Russian Media‎ > ‎

Sergei Pashin: Why Trial by Jury is of Great Legal and Cultural Value (Izvestiya)

posted 12 Oct 2017, 01:33 by Rights in Russia   [ updated 12 Oct 2017, 02:04 ]
20 September 2017

By Sergei Pashin, retired federal judge, professor at the Department of Judiciary of the Faculty of Law at the Higher School of Economics, member of the Moscow Helsinki Group, member of the Presidential Council for Human Rights. Sergei Pashin played a major role in the introduction of trial by jury in Russia in the 1990s

Source: [original source: Izvestiya]

Appearing in front of jurors at the trial of trader Stepan Ovsyannikov, the eminent lawyer Vladimir Spasovich said, in a speech based on circumstantial evidence, that from separate marks “outlines form, and from outlines letters form, and from letters syllables form, and from syllables there arises a word – and that word is ‘arson’!”

Here are a few marks from the story of our jury system. 

Reintroduced to Russia in 1993, it gained the support of many lawyers and advocates, and was supported by Supreme Court Chairman Vyacheslav Lebedev and the Council of Judges. However, the very next year defence lawyers were forbidden to mention to the jury torture undergone by the defendant during the course of the investigation; in 1999 50.9% of acquittals were annulled (along with only 11.7% of guilty verdicts). With the increase in the number of jury trials, the number of cases heard by representatives of the people decreased.

So, 20 years ago, in 1997, nine regional courts heard 419 cases by trial by jury, while last year nearly 100 courts handled only 217 cases. The number of trials by jury reduced from 51 to 23 during this time, and cases involving mass riots, bribery, and crimes against the judiciary were no longer to be tried by jury. Judicial chiefs complain that high costs and juror absences make it impossible to organise trials. But in Tsarist Russia more than 400 crimes were to be tried by jury, and every year they produced almost 40,000 (!) verdicts.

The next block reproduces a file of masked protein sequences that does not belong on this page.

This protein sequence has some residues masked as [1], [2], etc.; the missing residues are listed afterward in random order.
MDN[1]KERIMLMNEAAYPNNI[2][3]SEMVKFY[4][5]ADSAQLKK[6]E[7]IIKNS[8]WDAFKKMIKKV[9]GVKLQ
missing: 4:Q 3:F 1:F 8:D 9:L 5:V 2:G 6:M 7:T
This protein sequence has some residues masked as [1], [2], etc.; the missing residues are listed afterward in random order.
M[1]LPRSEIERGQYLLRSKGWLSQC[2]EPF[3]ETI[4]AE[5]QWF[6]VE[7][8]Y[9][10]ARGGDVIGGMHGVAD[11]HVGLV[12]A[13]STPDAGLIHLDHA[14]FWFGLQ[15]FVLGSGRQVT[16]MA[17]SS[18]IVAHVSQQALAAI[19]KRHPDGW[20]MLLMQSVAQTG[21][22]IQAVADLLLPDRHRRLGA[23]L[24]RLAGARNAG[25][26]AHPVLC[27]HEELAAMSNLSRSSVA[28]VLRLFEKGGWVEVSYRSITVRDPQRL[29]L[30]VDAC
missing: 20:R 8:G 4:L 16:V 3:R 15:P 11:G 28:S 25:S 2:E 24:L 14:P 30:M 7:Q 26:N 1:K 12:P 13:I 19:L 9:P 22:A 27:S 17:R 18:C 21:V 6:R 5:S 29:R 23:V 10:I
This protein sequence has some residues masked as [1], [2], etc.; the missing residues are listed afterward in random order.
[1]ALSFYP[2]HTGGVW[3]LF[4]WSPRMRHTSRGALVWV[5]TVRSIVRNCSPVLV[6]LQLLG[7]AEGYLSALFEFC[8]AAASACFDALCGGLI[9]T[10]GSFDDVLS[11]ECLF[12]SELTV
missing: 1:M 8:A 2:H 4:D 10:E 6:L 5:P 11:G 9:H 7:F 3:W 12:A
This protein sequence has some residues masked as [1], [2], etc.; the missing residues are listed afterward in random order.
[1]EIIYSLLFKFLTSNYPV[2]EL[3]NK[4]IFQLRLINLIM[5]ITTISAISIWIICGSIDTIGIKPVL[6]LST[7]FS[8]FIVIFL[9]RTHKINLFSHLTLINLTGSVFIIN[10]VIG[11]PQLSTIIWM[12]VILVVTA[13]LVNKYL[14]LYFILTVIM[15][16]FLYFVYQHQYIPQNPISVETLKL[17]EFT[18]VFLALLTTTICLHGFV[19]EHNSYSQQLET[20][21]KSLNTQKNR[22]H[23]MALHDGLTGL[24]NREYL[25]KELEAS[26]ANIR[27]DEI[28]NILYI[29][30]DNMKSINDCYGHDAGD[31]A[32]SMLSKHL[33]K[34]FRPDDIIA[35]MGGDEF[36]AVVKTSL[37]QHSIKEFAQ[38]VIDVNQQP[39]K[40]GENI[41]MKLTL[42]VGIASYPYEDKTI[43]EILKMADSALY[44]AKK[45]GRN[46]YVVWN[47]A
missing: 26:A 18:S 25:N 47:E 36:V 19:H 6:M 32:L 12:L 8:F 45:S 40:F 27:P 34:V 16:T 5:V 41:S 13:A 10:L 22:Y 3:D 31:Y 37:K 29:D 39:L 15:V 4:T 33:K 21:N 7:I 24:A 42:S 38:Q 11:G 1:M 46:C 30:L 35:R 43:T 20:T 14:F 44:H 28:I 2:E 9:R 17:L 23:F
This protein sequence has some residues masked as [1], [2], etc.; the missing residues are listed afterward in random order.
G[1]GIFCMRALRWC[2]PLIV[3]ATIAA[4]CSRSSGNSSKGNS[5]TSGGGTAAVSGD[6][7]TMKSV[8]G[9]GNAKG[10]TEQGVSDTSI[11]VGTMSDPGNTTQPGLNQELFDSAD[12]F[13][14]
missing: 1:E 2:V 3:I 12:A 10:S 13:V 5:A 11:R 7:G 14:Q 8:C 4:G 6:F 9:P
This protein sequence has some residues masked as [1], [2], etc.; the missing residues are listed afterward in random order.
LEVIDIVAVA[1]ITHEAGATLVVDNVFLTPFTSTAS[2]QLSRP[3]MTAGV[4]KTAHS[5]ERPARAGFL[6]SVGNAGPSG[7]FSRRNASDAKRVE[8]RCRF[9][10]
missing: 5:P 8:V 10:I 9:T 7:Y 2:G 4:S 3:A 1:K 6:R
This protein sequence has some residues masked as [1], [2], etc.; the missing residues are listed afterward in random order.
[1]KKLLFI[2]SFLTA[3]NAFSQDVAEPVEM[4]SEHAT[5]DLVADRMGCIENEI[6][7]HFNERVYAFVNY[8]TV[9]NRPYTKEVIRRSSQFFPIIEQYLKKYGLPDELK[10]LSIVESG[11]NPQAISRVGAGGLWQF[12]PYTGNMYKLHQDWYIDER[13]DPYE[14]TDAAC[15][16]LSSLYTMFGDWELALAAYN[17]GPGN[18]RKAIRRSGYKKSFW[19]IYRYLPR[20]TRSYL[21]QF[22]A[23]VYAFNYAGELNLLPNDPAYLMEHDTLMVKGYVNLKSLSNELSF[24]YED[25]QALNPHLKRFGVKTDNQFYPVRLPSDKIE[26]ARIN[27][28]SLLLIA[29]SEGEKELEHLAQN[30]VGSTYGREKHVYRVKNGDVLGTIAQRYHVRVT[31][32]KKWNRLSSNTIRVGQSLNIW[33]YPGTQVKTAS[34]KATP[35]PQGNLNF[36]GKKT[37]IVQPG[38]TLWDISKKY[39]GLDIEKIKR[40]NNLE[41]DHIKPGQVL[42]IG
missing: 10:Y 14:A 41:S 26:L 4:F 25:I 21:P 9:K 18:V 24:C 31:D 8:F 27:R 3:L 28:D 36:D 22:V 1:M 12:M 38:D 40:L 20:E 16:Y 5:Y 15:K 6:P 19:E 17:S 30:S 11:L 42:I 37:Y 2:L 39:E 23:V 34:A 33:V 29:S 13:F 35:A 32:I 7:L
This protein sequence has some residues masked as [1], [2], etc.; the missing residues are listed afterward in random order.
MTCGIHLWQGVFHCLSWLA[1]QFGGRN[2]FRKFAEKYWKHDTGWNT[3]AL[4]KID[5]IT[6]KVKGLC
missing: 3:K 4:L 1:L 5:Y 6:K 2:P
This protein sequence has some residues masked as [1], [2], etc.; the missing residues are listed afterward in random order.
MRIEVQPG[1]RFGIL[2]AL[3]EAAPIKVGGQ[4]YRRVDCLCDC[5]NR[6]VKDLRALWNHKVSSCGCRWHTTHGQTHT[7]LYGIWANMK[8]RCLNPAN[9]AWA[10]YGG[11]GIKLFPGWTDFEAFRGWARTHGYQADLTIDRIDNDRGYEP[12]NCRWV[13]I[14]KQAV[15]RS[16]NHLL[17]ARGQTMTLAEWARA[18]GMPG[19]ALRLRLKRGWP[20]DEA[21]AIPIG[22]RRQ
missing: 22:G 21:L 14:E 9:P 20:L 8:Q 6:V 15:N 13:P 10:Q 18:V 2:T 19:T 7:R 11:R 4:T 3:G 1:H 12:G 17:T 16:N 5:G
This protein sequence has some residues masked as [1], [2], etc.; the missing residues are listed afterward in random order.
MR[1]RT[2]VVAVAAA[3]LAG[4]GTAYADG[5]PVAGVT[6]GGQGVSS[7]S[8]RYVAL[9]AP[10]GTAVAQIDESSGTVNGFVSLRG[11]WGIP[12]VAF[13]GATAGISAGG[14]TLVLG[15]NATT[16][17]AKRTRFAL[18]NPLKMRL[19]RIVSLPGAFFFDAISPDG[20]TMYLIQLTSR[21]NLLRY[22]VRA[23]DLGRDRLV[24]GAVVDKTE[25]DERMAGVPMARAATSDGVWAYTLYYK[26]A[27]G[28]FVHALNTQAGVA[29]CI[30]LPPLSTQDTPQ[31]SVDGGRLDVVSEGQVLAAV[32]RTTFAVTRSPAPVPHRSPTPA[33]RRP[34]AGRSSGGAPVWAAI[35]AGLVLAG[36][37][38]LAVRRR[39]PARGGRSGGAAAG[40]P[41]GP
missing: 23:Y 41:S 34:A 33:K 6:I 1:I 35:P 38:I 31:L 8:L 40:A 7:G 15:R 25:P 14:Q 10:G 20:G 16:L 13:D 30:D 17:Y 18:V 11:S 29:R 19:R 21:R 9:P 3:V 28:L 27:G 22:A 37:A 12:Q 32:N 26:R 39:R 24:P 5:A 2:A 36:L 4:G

What does this all come down to? Incompetence? Sabotage?

Sadly, reforms traditionally go hand to hand with counter-reforms in Russia. The fate of jury trials depends on ill-disposed officials who have lost their understanding of this institution. Having received instructions from the president to expand the institution of jury trials, they have already tried to carry out a silent constitutional coup by abolishing it: they planned to replace jury trials where ordinary people independently make a decision with a court where they confer under the guidance of judges – as in Ukraine and Germany. In the heat of the moment, the right to trial by jury has been taken away from women and elderly men.

Meanwhile, trial by jury is not a burden or a concession to civil society, but a great judicial and cultural treasure. It has already given us examples of adversarial justice, where the presumption of innocence is not an empty formula. Supporters and opponents of jury trials alike agree that in such trials the quality of investigation is immeasurably higher – involuntarily, because of the jury’s demand for evidence. The spread of jury trials on a large scale could make it pointless to beat confessions out of detainees, and improve standards among both the judiciary and law enforcement.  [Read more in Russian]

Translated by Anna Bowles